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Can jurors be fair? Test jury held for Rovenstine trial to find out

Forty Kosciusko County residents spent their Friday morning in court, answering questions about where they get their news, and if they're familiar with the Aaron Rovenstine case.  It was a test jury, for both the judge and the attorneys to see if a fair trial was possible in the place where Rovenstine serves as sheriff. 

Special Prosecutor Nelson Chipman says, he would prefer to have jurors from outside Kosciusko County be a part of Rovenstine's trial. During their questioning, they found that there was a decently high percentage of people who said they were familiar with both the family and the well-publicized arrest.

One juror even admitted that everyone in the county was talking about this case.

Rovenstine is facing ten felonies, including bribery, official misconduct, and intimidation.  In order to make sure the trial can take place without bias or partiality, there was a special process today.

The group of forty residents were split up into three panels. Each panel was questioned individually by both the defense and the prosecution. They were largely asked questions regarding where they get their news, how familiar they are with the case, and if they know Rovenstine or his family personally.

Chipman says asking about their news habits is critical. 

"Our system of justice is founded on that the decision of guilt or innocence is made in the courtroom, through the evidence and witness testimony," he says. "Not whats talked about out here, not on social media, not in newspaper, not on your TV camera."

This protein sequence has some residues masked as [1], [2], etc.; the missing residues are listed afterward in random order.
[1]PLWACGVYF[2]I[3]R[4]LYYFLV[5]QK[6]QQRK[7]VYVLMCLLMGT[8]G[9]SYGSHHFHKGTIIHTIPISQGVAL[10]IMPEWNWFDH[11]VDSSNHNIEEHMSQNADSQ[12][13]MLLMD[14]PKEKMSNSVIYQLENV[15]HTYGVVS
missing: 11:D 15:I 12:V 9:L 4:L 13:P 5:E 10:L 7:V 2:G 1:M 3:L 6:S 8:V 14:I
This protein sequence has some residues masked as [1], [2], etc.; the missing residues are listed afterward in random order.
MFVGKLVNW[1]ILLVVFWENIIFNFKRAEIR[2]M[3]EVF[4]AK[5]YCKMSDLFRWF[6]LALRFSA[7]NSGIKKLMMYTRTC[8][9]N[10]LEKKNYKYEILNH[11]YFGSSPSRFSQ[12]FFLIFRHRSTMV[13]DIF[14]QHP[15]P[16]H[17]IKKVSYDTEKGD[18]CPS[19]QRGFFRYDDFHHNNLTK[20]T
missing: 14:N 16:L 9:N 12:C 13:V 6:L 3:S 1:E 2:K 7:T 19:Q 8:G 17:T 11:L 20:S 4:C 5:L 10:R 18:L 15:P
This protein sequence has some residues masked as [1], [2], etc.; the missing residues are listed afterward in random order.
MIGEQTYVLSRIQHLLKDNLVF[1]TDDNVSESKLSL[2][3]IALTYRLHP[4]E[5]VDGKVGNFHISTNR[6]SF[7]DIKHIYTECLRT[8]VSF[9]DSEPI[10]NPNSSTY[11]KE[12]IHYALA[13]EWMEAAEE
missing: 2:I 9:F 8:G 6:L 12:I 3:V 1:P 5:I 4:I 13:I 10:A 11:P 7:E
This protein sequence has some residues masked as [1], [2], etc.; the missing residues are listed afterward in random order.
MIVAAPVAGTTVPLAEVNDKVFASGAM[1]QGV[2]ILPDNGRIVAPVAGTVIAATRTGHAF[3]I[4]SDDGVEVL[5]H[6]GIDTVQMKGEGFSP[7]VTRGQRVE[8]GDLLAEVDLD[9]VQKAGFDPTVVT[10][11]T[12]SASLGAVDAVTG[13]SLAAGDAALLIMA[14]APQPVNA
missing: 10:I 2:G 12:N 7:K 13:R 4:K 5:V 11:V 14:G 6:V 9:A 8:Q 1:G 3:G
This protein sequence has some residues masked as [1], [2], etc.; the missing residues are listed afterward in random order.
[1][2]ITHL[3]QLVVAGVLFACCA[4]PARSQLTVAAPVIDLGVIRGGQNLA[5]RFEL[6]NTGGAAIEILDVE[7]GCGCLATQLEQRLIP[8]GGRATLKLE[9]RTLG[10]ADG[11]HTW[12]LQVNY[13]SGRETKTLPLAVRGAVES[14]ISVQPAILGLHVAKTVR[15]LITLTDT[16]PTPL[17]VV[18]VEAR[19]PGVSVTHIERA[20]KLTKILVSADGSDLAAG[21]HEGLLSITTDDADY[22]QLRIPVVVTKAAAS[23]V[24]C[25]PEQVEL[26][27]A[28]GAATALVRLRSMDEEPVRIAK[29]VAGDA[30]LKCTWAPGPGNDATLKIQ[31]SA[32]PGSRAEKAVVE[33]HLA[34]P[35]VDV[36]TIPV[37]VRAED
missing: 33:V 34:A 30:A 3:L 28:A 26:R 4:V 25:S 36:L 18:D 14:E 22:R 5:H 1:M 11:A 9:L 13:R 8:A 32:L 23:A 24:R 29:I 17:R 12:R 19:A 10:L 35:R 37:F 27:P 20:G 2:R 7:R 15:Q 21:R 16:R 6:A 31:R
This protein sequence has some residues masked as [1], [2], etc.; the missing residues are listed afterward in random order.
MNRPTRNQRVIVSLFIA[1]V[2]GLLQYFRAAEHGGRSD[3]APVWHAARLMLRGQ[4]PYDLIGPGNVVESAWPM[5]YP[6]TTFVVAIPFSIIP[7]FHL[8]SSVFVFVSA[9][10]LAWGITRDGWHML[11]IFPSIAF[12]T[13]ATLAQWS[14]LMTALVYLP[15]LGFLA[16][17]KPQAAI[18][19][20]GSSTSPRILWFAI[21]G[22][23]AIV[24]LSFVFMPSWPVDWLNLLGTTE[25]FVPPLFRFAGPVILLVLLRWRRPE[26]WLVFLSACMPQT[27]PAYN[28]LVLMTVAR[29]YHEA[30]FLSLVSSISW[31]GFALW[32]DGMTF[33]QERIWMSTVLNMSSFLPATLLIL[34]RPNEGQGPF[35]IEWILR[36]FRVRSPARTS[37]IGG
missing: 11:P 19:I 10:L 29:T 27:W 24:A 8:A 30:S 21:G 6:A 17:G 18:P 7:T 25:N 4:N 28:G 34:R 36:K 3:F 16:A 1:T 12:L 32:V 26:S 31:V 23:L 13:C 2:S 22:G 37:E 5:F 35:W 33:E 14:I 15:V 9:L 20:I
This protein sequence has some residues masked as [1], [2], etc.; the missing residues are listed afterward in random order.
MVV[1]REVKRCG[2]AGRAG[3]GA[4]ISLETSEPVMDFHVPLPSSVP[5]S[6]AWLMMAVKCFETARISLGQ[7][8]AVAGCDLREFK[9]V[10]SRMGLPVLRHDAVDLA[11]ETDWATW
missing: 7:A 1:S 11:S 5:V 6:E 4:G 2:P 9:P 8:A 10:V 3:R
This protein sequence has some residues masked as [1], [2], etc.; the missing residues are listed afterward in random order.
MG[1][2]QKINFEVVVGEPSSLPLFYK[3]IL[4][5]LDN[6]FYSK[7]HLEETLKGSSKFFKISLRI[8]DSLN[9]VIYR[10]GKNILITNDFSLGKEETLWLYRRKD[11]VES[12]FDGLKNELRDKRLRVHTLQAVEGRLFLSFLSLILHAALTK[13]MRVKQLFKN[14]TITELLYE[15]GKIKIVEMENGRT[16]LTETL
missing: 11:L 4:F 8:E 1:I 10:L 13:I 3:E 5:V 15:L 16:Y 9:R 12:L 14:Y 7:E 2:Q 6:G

That's important, especially in a tight knit community like Warsaw. 

15 out of the 40 potential jurors know Rovenstine or his family. 25 out of the 40 knew why they were there, and what his charges were.

Both sides believed that could sway the trial, especially the numbers Chipman recounted during his closing arguments.

In the first panel, 30% of the jurors had already formed an opinion on Rovenstine. In the second, 20-25% had formed an opinion.  In the last panel, no one had formed an opinion.

The last panel believed they could be fair and just. Still, Chipman believes the numbers prove his point.

"That's a significant number of people that made the conclusion based on facts or what they've read," he says.

Although Rovenstine's attorney told the judge it was unfair not to have Rovenstine tried by a jury of his peers who live in Kosciusko County, they'll be read, for what Chipman says will be a difficult undertaking. 

Mark Soto's attorney was also in court today, although Soto was not present. The judge granted him a motion of continuance, meaning that his trial will be pushed back to a to be determined date. 

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